Dad Had A Stroke… Now What? (Part II)

In my previous blog post, we learned Mr. Smith needed skilled rehabilitation services after his stroke. His son, Paul, selected a facility near his home with the goal of his dad returning home after he received skilled rehabilitation. Mr. Smith was motivated and worked hard on his physical, occupational and speech therapy. After about three months, Paul and his dad were informed by the facility social worker that his dad had reached a plateau. This meant that Mr. Smith was no longer making enough gains or progress with his therapy as required by his insurance to continue receiving therapy services. Paul’s dad continued to require assistance with all aspects of daily living (referred to as ADLs). Mr. Smith and Paul were confused and disappointed as to why the therapy services had to end. They both believed, with more therapy, Mr. Smith would continue to get stronger and improve overall. There was no way at this time Mr. Smith could safely return home.

Unfortunately, as an Aging Life Care Professional® working privately with families through this process, all too often I have experienced the disappointment, frustration and fear families face at this time of uncertainty. What happens next? How much will this cost? Will my loved one ever return home?

Mr. Smith will now require custodial care and will “move” to the facility’s LTC (Long-Term Care) wing, located around the corner from his current room. The difference will be the cost and services. For the first 20 days Mr. Smith was receiving skilled therapy services, his costs were covered 100% under Medicare. From day 21 until day 88, when he was informed he had reached a plateau, he was responsible per his supplemental insurance for 70% of the cost of his room and board. The skilled therapy services (PT, OT & speech) he received five days a week for three hours a day were covered under Medicare.

These costs vary from facility to facility. When making decisions about receiving care and services from any facility, it is especially important to understand and consider costs. The room rates are typically different when an individual is receiving skilled therapy versus custodial care. Remember, Mr. Smith’s supplemental insurance required him to pay 70% of his room and board from day 21 to day 88. Every insurance plan is different, so understanding and verifying each plan is important. For example, the room rate for the skilled rehab for Mr. Smith was $200 per day. Mr. Smith was responsible for 70% of his room rate from day 21-88, meaning he was responsible for $140 per day for the 67 days he was there. He was responsible for $9,380.

Now that Mr. Smith is moving to LTC, he will continue for a period of time to receive therapy services. The therapy will be covered under a portion of Medicare and potentially his supplemental insurance. The therapy services will not be as rigorous or of the same duration he had previously received when in Skilled Rehabilitation. In LTC, his new schedule for PT and OT will now be three to four sessions a week at 45 minutes per session.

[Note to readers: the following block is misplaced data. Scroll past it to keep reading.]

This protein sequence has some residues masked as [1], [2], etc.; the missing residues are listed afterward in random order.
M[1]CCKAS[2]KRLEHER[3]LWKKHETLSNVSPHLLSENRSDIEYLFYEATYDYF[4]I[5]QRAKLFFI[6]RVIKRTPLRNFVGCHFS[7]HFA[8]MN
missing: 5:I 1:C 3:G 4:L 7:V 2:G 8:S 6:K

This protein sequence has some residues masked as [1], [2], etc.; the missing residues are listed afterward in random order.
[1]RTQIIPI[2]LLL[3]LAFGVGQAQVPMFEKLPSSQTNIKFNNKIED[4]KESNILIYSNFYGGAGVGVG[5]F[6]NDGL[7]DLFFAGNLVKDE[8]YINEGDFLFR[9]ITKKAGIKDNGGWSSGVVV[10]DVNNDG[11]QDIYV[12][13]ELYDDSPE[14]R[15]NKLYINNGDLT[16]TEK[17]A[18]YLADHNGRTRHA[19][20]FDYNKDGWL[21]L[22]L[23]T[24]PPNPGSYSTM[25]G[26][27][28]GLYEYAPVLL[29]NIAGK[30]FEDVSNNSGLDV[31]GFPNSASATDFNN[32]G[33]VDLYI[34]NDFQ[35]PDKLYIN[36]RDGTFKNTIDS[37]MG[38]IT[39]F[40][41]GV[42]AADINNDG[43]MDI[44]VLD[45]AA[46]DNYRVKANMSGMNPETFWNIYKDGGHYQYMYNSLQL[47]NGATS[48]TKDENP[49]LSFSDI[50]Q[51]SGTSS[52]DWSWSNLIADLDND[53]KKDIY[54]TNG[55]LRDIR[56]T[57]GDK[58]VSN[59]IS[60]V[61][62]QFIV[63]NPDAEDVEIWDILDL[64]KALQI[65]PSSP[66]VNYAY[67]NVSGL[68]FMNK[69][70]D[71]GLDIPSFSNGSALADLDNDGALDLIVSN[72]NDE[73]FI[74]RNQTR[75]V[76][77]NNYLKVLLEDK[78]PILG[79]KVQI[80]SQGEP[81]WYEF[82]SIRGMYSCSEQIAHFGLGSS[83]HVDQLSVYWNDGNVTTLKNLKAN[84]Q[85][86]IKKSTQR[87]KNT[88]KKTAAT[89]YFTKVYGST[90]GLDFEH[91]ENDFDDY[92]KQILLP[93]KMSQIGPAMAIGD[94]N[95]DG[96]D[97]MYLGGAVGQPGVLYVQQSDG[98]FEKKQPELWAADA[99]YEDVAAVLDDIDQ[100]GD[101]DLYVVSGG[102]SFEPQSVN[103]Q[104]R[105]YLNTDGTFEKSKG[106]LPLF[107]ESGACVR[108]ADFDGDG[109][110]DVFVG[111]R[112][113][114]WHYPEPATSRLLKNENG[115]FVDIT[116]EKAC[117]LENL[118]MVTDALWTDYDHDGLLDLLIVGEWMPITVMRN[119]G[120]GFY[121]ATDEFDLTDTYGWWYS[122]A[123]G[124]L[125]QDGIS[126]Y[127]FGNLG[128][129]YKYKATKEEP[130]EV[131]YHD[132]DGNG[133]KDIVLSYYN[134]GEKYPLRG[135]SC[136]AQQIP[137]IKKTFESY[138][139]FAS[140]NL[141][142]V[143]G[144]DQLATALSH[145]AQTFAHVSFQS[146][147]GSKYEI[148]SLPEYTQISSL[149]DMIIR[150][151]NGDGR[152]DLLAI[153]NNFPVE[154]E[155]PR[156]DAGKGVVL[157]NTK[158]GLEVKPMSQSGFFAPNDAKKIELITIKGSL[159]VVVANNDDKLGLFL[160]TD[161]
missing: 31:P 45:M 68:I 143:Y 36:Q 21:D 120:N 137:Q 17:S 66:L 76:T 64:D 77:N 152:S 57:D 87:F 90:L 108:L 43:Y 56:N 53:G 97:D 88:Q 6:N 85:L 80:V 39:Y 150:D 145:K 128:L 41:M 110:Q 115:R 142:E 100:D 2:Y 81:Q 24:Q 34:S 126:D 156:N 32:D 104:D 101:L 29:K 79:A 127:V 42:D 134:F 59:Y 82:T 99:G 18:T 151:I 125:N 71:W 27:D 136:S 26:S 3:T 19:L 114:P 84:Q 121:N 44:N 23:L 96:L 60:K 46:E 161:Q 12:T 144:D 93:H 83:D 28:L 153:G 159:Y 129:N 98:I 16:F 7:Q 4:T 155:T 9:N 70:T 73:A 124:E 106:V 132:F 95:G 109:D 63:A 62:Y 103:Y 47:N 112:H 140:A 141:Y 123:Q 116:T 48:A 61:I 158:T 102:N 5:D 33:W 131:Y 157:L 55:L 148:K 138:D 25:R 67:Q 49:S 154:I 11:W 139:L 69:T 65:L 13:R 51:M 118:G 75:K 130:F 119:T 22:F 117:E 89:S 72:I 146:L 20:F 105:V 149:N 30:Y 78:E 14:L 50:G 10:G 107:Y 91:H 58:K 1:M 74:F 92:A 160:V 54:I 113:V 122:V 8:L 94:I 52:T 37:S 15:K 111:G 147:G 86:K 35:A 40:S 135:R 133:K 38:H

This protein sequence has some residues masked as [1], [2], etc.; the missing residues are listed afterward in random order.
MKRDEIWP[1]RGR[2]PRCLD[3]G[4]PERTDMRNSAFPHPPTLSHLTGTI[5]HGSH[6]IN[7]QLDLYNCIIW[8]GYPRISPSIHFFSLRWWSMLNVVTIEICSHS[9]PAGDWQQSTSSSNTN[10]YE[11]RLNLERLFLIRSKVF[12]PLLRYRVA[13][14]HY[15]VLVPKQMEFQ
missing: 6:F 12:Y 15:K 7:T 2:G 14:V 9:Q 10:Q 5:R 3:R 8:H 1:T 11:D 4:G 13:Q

In LTC, Mr. Smith is now responsible for 100% of his custodial care costs, including his room and board. The room rates again will vary from facility to facility, based on several different factors including the most common: size of the room and single or shared room. The typical cost in our area for LTC is between $200 to $550 a day. The cost of long-term care can quickly become overwhelming. The big question most families have is, “What happens when we run out of money?” Will their loved one be kicked out? Where will they go? This is important information to understand and know before selecting a facility.

Most LTC facilities accept Medicaid benefits. Medicaid is different than Medicare. Medicare is based on age and/or disability and covers portions of short-term skilled rehabilitation only. Medicaid is based on income and does cover LTC. There are facilities that do not accept Medicaid and families should be aware ahead of time. If a loved one ends up moving to a facility where Medicaid is not accepted, begins privately paying for LTC and runs out of money, the person will need to leave the facility and find one that does accept Medicaid. Moving from place to place at this stage of LTC can be difficult and requires a good transition plan.

It is important to understand how the process works when making decisions about where to go for skilled rehabilitation. For most people, the goal of skilled rehabilitation is to get stronger and return home. Unfortunately, things do not always go as planned. It is worth the time to know what questions to ask from the start.

About the Author:  Jennifer Beach, LSW, MA, C-SWCM established Advocate for Elders in Rocky River in 2010. Jennifer has 25 years of experience in working with and advocating for older adults and their families. Jennifer is a licensed, insured Social Worker and an Advanced Aging Life Care® Professional. She has served as the Midwest Chapter President of the Aging Life Care Association and additionally served 7 years on the Board of Directors. In 2018, Jennifer was honored as the recipient of the ALCA Midwest Chapter Outstanding Member of the Year Award. Learn more at

Jennifer is also a monthly contributor and author of Caregiver Corner for Northeast Ohio Boomer and Beyond blog and magazine.